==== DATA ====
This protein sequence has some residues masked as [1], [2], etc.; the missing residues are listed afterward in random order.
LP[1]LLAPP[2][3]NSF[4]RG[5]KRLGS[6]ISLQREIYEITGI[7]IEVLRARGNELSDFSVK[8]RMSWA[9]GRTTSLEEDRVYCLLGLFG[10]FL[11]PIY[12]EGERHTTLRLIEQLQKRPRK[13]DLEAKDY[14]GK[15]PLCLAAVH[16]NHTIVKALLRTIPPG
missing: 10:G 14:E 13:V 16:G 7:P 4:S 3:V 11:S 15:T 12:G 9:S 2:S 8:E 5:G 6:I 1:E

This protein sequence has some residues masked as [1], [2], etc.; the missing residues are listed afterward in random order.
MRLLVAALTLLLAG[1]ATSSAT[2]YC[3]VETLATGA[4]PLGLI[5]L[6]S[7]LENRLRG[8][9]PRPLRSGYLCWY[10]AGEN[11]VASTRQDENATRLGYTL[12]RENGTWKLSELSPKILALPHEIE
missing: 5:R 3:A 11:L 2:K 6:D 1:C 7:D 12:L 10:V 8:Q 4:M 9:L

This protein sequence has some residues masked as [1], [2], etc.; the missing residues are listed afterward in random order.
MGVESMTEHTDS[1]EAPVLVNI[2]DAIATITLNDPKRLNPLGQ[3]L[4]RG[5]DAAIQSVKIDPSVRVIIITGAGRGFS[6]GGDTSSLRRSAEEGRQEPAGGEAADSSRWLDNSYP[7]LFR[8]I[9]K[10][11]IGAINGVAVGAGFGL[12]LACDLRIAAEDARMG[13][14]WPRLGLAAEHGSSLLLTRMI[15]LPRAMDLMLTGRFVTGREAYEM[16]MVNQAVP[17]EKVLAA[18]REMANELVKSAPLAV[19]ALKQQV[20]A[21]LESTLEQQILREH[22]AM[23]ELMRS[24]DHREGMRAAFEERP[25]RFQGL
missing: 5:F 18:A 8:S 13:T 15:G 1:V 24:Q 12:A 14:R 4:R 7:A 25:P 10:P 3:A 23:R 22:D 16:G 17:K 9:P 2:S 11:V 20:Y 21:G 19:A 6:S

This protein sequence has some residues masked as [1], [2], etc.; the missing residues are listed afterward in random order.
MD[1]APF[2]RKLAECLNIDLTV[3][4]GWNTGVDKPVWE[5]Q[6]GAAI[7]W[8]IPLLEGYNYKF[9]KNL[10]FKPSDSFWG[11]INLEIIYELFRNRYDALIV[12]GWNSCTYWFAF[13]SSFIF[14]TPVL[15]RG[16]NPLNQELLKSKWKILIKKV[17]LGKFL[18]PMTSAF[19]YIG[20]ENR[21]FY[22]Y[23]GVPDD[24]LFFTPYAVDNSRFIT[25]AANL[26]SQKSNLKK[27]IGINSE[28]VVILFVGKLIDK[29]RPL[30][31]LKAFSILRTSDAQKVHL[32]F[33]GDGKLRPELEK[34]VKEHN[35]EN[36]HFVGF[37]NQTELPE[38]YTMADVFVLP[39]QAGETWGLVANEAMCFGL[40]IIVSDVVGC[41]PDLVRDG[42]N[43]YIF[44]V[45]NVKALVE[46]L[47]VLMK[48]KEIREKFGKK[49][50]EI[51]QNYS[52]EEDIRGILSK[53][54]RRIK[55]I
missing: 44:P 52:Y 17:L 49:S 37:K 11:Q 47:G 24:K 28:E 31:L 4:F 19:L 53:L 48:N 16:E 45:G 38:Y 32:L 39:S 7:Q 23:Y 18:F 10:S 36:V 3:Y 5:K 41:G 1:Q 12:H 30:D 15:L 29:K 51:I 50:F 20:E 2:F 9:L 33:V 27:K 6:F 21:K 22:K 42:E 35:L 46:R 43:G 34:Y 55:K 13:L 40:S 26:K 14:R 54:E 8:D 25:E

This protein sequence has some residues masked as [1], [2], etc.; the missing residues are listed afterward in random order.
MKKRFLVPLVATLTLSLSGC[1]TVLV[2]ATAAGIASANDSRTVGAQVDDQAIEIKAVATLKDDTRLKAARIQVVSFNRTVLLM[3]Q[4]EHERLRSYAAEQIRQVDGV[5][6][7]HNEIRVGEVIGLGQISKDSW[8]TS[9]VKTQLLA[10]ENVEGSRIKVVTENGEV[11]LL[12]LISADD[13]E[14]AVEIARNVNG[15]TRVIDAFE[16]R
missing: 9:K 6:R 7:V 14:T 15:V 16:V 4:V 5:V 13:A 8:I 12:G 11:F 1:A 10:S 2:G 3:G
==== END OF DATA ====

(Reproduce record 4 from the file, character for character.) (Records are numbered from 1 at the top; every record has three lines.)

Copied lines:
This protein sequence has some residues masked as [1], [2], etc.; the missing residues are listed afterward in random order.
MD[1]APF[2]RKLAECLNIDLTV[3][4]GWNTGVDKPVWE[5]Q[6]GAAI[7]W[8]IPLLEGYNYKF[9]KNL[10]FKPSDSFWG[11]INLEIIYELFRNRYDALIV[12]GWNSCTYWFAF[13]SSFIF[14]TPVL[15]RG[16]NPLNQELLKSKWKILIKKV[17]LGKFL[18]PMTSAF[19]YIG[20]ENR[21]FY[22]Y[23]GVPDD[24]LFFTPYAVDNSRFIT[25]AANL[26]SQKSNLKK[27]IGINSE[28]VVILFVGKLIDK[29]RPL[30][31]LKAFSILRTSDAQKVHL[32]F[33]GDGKLRPELEK[34]VKEHN[35]EN[36]HFVGF[37]NQTELPE[38]YTMADVFVLP[39]QAGETWGLVANEAMCFGL[40]IIVSDVVGC[41]PDLVRDG[42]N[43]YIF[44]V[45]NVKALVE[46]L[47]VLMK[48]KEIREKFGKK[49][50]EI[51]QNYS[52]EEDIRGILSK[53][54]RRIK[55]I
missing: 44:P 52:Y 17:L 49:S 37:K 11:Q 47:G 24:K 28:E 31:L 4:F 19:L 53:L 48:N 16:E 45:G 38:Y 32:L 39:S 7:Q 23:Y 18:F 10:S 36:V 3:Y 5:K 41:G 1:Q 12:H 30:D 15:L 29:K 51:I 50:F 20:E 2:F 9:L 33:V 27:K 6:F 21:K 22:K 42:E 35:L 46:R 43:G 34:Y 55:K 13:L 40:S 26:K 14:R 54:E 8:D 25:E